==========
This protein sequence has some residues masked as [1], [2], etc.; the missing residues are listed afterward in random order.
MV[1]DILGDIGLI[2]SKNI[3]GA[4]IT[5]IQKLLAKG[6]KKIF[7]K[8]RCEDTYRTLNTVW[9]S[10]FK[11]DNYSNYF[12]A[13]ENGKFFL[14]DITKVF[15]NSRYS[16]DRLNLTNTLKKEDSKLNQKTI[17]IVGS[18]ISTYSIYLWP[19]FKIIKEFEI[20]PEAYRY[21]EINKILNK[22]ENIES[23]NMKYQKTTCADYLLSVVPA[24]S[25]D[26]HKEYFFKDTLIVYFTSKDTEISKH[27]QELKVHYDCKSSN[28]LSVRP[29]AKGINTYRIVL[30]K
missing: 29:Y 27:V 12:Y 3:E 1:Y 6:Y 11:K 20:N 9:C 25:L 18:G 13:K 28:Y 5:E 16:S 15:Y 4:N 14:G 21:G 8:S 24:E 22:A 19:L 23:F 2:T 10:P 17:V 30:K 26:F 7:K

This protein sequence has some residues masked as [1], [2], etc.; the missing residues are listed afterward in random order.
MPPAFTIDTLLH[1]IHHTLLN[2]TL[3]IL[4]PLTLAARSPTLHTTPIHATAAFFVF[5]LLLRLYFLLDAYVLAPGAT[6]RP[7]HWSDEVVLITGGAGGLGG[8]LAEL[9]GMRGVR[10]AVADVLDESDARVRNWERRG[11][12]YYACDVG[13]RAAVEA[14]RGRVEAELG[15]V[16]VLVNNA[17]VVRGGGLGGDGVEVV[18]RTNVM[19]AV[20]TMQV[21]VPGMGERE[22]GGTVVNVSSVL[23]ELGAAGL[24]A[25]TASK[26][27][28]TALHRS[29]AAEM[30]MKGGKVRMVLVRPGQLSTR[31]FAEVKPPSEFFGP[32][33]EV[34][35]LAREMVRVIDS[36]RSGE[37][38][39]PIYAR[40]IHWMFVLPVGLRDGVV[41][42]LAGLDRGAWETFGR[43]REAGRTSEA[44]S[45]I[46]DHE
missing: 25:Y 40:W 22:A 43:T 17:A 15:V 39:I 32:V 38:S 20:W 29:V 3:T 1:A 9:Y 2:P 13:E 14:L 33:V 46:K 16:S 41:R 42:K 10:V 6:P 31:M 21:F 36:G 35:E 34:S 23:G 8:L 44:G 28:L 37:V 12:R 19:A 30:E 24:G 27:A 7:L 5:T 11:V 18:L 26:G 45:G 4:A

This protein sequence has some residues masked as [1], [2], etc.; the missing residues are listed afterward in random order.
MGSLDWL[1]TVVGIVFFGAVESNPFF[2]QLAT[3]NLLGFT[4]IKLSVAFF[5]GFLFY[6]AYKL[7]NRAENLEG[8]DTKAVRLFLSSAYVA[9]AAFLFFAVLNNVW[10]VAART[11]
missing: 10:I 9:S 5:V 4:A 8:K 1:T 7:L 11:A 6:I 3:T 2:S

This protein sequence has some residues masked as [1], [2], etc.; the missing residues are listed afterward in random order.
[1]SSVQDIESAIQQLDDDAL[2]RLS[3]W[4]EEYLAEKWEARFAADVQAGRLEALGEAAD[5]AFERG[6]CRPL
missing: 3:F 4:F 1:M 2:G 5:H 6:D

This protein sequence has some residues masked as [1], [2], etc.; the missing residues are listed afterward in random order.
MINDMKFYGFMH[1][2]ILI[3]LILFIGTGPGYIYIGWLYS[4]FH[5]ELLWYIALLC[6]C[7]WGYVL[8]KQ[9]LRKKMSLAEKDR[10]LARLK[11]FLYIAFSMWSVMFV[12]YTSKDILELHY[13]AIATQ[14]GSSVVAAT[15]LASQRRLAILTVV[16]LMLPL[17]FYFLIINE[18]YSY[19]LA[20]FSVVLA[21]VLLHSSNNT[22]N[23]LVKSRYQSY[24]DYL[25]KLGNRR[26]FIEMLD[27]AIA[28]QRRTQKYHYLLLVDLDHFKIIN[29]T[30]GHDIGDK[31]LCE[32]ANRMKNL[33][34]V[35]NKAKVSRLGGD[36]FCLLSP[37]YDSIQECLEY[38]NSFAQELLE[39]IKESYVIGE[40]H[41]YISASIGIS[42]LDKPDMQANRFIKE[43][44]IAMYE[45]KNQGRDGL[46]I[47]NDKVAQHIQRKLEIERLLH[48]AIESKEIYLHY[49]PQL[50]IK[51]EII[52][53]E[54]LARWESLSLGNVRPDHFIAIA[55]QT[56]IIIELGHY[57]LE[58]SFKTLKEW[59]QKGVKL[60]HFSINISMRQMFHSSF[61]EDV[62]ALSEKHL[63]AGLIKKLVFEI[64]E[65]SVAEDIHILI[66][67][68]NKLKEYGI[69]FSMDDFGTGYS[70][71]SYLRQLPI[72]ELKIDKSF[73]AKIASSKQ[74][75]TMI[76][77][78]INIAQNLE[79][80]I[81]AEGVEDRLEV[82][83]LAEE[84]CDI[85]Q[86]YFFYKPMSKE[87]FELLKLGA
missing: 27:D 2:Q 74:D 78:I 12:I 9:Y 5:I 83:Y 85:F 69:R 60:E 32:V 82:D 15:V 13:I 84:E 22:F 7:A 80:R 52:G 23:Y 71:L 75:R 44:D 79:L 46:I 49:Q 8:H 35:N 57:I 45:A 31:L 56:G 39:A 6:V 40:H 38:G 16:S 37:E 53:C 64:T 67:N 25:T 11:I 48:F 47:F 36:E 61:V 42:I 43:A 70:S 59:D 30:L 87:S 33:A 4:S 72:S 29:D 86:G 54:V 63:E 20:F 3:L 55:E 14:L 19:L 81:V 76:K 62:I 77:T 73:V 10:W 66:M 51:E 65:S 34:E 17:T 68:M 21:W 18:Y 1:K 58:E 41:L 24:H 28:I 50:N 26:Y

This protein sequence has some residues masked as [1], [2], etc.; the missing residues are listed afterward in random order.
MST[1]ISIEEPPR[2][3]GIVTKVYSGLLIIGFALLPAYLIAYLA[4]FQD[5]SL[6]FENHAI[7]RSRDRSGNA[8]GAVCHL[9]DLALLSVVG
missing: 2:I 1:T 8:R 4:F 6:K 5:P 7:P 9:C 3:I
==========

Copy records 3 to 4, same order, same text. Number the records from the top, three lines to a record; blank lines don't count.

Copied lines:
This protein sequence has some residues masked as [1], [2], etc.; the missing residues are listed afterward in random order.
MGSLDWL[1]TVVGIVFFGAVESNPFF[2]QLAT[3]NLLGFT[4]IKLSVAFF[5]GFLFY[6]AYKL[7]NRAENLEG[8]DTKAVRLFLSSAYVA[9]AAFLFFAVLNNVW[10]VAART[11]
missing: 10:I 9:S 5:V 4:A 8:K 1:T 7:L 11:A 6:I 3:T 2:S

This protein sequence has some residues masked as [1], [2], etc.; the missing residues are listed afterward in random order.
[1]SSVQDIESAIQQLDDDAL[2]RLS[3]W[4]EEYLAEKWEARFAADVQAGRLEALGEAAD[5]AFERG[6]CRPL
missing: 3:F 4:F 1:M 2:G 5:H 6:D